Before you give your final answer, it’s worth taking a final moment to make absolutely certain that you’re not interested in the job. After all, there’s no going back once you turn down a job offer. The moment an employer hears “no,” they’re probably going to move on and reach out to the next person they had in their pipeline. Even if they haven’t yet, an employer is unlikely to agree to hire you after you’ve just rejected them. Turning them down and then changing your mind comes off as wishy-washy, and suggests you may not stay loyal to the company for long.
To be certain that you’re not interested in the opportunity, ask yourself a few probing questions:
If you’re still unsure after considering these questions, try making a list of all of the different criteria that are important to you in a job search — such as salary, benefits, professional development opportunities, company culture, distance from home, etc. — and assess how well the job offer satisfies those requirements. Then, stack the different categories in order of importance, making sure to note if there are any non-negotiables. Hopefully, this exercise provides you with a more objective, data-driven look at whether or not the position is truly the right fit for you.
Finally, when you’re really feeling lost, it can help to talk things through with somebody you trust: a friend, a parent, a counselor, etc. Sometimes, all you need to clear your head and arrive at the best decision for you is to hear yourself out loud.
Once you’ve decided for certain that you’re no longer interested in a job opportunity, it’s time to let the company you’ve been interviewing with know. Here are a few tips you can use to keep it as respectful as possible:
Act Quickly: Often, a company will give you a certain amount of time to consider a job offer. But if you’ve made up your mind before the due date, let them know ASAP — this softens the blow by allowing them to get back to filling the job as quickly as possible.
Consider the Medium: Most people choose to turn down a job offer over email, which in most cases is perfectly fine. But if you really want to go the extra mile, try calling them. While it’s not for everybody, a phone call offers a more personal touch. It can also help you avoid the unfortunate miscommunications that sometimes arise from written messages.
Respond Graciously: The candidate selection process requires a considerable amount of time and resources from companies, so you shouldn’t disrespect their investment by coming off as ungrateful or insensitive. Show that you care by thanking them for their time, and mentioning one or two of the things that you really admired about the company.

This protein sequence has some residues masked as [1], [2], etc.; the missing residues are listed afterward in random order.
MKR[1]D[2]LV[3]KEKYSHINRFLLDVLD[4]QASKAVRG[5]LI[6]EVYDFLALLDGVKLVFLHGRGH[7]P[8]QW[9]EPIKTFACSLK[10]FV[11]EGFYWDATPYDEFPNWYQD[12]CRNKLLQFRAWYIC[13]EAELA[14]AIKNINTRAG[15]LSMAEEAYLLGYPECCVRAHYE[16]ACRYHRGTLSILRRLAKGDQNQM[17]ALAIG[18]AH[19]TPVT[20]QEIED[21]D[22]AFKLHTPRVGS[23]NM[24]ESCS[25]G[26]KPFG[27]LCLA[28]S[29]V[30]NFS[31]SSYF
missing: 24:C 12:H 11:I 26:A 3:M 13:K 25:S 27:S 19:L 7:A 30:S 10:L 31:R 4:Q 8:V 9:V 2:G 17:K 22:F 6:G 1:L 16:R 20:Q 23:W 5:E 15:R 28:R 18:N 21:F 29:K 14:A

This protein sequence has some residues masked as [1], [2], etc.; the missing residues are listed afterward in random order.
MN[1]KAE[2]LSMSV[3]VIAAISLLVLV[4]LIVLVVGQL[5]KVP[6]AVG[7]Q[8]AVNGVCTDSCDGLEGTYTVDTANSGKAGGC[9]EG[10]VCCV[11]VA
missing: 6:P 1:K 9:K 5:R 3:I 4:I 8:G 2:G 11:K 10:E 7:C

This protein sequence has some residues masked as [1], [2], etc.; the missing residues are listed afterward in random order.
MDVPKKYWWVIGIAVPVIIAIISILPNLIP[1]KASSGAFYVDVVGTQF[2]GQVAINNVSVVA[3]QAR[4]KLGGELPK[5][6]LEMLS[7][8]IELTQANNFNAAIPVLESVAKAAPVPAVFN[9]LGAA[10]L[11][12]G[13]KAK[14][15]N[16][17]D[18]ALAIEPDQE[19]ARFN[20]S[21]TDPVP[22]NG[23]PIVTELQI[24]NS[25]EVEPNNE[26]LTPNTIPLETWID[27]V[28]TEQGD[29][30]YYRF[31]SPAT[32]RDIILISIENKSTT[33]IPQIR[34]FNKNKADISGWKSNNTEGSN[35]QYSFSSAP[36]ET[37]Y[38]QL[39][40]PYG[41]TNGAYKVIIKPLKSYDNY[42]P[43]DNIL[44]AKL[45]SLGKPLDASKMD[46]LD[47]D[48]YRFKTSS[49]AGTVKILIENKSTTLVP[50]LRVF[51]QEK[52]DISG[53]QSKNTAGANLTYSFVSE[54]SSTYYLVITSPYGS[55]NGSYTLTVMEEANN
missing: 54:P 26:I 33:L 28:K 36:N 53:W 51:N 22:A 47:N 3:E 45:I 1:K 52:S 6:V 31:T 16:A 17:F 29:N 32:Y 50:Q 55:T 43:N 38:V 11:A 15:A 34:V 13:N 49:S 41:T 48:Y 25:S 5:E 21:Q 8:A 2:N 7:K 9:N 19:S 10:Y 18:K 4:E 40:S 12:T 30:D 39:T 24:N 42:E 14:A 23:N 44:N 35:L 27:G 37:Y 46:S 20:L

Give a Reason: You may be hesitant to explain why you’re turning the job down, but doing so will keep the company from wondering what went wrong, and may even help them improve their hiring process moving forward. Be careful with what exactly you share, though. Something too blunt like “The hiring manager was a jerk” won’t go over well, but saying “I really connected with the team at the other company I was interviewing with” is perfectly acceptable.
Leave It Open-Ended: It might be that you’re still interested in the company, and that it’s just the timing or the specific position that isn’t right. If that’s the case, consider letting them know that you’d love to keep in touch in order to stay up-to-date on future opportunities.
It’s one thing to read these tips — it’s another to see them in action. Read on below for a customizable template you can use to let the company down easy:
Dear [Contact Name],
Thank you for the offer, as well as for the time you’ve spent getting to know me and educating me about the opportunity. However, after reflecting on it, I’m going to have to pass. While I really enjoyed [one or two things you liked about the company], [reason you’re turning the opportunity down]. (OPTIONAL:) I would love to stay in touch in case any relevant positions come up down the line.
Thank you again for everything, and best of luck filling the position — I have no doubt that you’ll find someone incredible!
If you really want to stay in touch with a company moving forward, mentioning it in your rejection letter is a good place to start — but it’s probably not enough. If a role opens up six months down the road without any additional contact from you, odds are the recruiter won’t remember you. To really stand out in their mind, you need to put some additional work in.
After you turn down the job opportunity, you may want to send an additional email or message reiterating your interest in the company and sharing which positions you would be open to down the line, as well as at what point you’d consider revisiting the interview process. This will help ensure that they think to turn to you first if any relevant opportunities pop up.
Adding them on LinkedIn if you haven’t already, as well as posting regular updates on your achievements, is another great way to help keep you top-of-mind. Finally, once you are ready for a new position, check in with your company contact to let them know and to see if there are any positions available that you might be a good fit for.
Decline a job offer is a big decision, and it might seem intimidating. But when it comes down to it, it’s all about treating the company the way you want to be treated. Follow the steps above, and you’ll be able to turn down the opportunity while still staying in the company’s good graces.
When to turn down a job offer
By Mark Swartz
Monster Senior Contributing Writer